Nine-Hole Peg Test (2024)

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Nine-Hole Peg Test (1)

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Purpose

The Nine-Hole Peg Test (9-HPT) is a standardized, quantitative assessment used to measure finger dexterity.

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Instrument Details

Acronym 9-HPT; NHPT

Area of Assessment

Dexterity
Upper Extremity Function

Assessment Type

Observer

Administration Mode

Paper & Pencil

Cost

Not Free

Cost Description

$70-135; Purchase through different vendors.

CDE Status

Not a CDE -- last searched 6/28/2023.

Diagnosis/Conditions

  • Brain Injury Recovery
  • Stroke Recovery

Populations

Stroke

Pediatric Disorders

Parkinson's Disease

Non-Specific Patient Population

Multiple Sclerosis

Mixed Populations

Key Descriptions

  • The Nine-Hole Peg Test is administered by asking the client to take the pegs from a container, one by one, and place them into holes on the board as quickly as possible.
  • Participants must then remove the pegs from the holes, one by one, and replace them back into the container.
  • The board should be placed at the client’s midline, with the container holding the pegs oriented towards the hand being tested
  • Only the hand being evaluated should perform the test.
  • The hand not being evaluated is permitted to hold the edge of the board to provide stability.
  • Scores are based on the time taken to complete the activity, recorded in seconds.
  • Alternative scoring: the number of pegs placed in 50 or 100 seconds can be recorded. In this case, results are expressed as the number of pegs placed per second (pegs/s)
  • Alternative scoring for children: the number of pegs placed divided by the time it took the child to place the pegs before they lost interest in continuing. Results are expressed as the number of pegs per second (pegs/s).
  • Stopwatch should be started from the moment the participant touches the first peg until the moment the last peg hits the container.

Number of Items

1

Equipment Required

  • Wood or plastic board with 9 holes (10 mm diameter, 15 mm depth), placed 32 or 50 mm apart
  • A container for the pegs: square box (100 x 100 x 10 mm) away from the board. Or, a shallow round dish at the end of the board
  • 9 pegs (7 mm diameter, 32 mm length)
  • Stopwatch

Time to Administer

1-3minutes

Or until the child discontinues the assessment.

Required Training

No Training

Instrument Reviewers

Initially reviewed by the Rehabilitation Measures Team in 2010.

Updated with references for the MS population by Hang Nguyen, SPT and Claire Mysliwy, SPT in 2011.

Updated with references for the PD population by Suzanne O'Neal, PT, DPT, NCS and the PD EDGE task force of the Neurology Section of the APTAin 2/2013.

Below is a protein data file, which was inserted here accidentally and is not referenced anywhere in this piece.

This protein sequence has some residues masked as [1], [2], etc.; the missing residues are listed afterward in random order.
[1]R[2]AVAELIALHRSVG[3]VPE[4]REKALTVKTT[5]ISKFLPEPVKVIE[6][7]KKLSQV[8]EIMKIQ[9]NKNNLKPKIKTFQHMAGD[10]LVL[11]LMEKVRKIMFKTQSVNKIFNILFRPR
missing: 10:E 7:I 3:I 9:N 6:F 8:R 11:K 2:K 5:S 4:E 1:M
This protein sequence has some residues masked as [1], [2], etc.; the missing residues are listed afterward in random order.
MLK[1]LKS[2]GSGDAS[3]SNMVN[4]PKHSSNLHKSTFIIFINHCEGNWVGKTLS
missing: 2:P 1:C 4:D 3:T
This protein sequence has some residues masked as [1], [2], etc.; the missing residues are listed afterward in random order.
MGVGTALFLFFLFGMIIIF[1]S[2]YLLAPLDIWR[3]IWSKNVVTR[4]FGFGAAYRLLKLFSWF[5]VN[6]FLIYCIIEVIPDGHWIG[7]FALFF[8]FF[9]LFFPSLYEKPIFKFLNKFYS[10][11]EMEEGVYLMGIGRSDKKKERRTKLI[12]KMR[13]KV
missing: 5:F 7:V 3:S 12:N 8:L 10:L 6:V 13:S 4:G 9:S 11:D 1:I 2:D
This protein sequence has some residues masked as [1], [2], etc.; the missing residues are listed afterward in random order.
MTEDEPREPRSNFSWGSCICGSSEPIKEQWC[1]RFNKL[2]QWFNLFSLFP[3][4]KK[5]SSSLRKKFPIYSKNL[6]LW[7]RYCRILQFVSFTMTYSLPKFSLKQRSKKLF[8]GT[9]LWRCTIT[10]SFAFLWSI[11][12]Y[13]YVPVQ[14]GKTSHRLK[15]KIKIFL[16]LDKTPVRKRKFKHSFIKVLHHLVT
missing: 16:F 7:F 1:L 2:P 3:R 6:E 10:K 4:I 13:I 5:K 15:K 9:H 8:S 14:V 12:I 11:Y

Updated in 2019 by Bridget Hahn, OTD, OTR/L, Hannah Dau, OTS, Natasha Irani, OTS, and Mallory Schrier, OTS.

Updated in 2021 by Tierza Clerc, Kim Villarreal, Morgan Williams, and Ivan Rodriguez (Master of Occupational Therapy students) andDanbi Lee, PhD, OTD, OTR/L.

Body Part

Upper Extremity

ICF Domain

Body Function
Activity

Measurement Domain

Motor

Professional Association Recommendation

Recommendations for use of the instrument from the Neurology Section of the American Physical Therapy Association’s Multiple Sclerosis Taskforce (MSEDGE), Parkinson’s Taskforce (PD EDGE), Spinal Cord Injury Taskforce (PD EDGE), Stroke Taskforce (StrokEDGE), Traumatic Brain Injury Taskforce (TBI EDGE), and Vestibular Taskforce (Vestibular EDGE) are listed below. These recommendations were developed by a panel of research and clinical experts using a modified Delphi process.

Recommendations for the use of the instrument from NINDS CDE Status for children’s populations: duch*enne Muscular Dystrophy (DMD), Becker Muscular Dystrophy (BMD), Spinal Muscular Atrophy (SMA), Cerebral Palsy (CP), Congenital Muscular Dystrophy (CMD), Multiple Sclerosis (MS), Friedreich’s Ataxia.

For detailed information about how recommendations were made, please visit:http://www.neuropt.org/go/healthcare-professionals/neurology-section-outcome-measures-recommendations

Abbreviations:

HR

Highly Recommend

R

Recommend

LS / UR

Reasonable to use, but limited study in target group / Unable to Recommend

NR

Not Recommended

Recommendations for use based on acuity level of the patient:

Acute

(CVA < 2 months post)

(SCI < 1 month post)

(Vestibular < 6 weeks post)

Subacute

(CVA 2 to 6 months)

(SCI 3 to 6 months)

Chronic

(> 6 months)

(Vestibular > 6 weeks post)

StrokEDGE

NR

R

R

Recommendations Based on Parkinson Disease Hoehn and Yahr stage:

I

II

III

IV

V

PD EDGE

R

R

R

R

NR

Recommendations based on level of care in which the assessment is taken:

Acute Care

Inpatient Rehabilitation

Skilled Nursing Facility

Outpatient

Rehabilitation

Home Health

MS EDGE

HR

HR

HR

HR

HR

StrokEDGE

NR

R

R

R

R

Recommendations based on EDSS Classification:

EDSS 0.0 – 3.5

EDSS 4.0 – 5.5

EDSS 6.0 – 7.5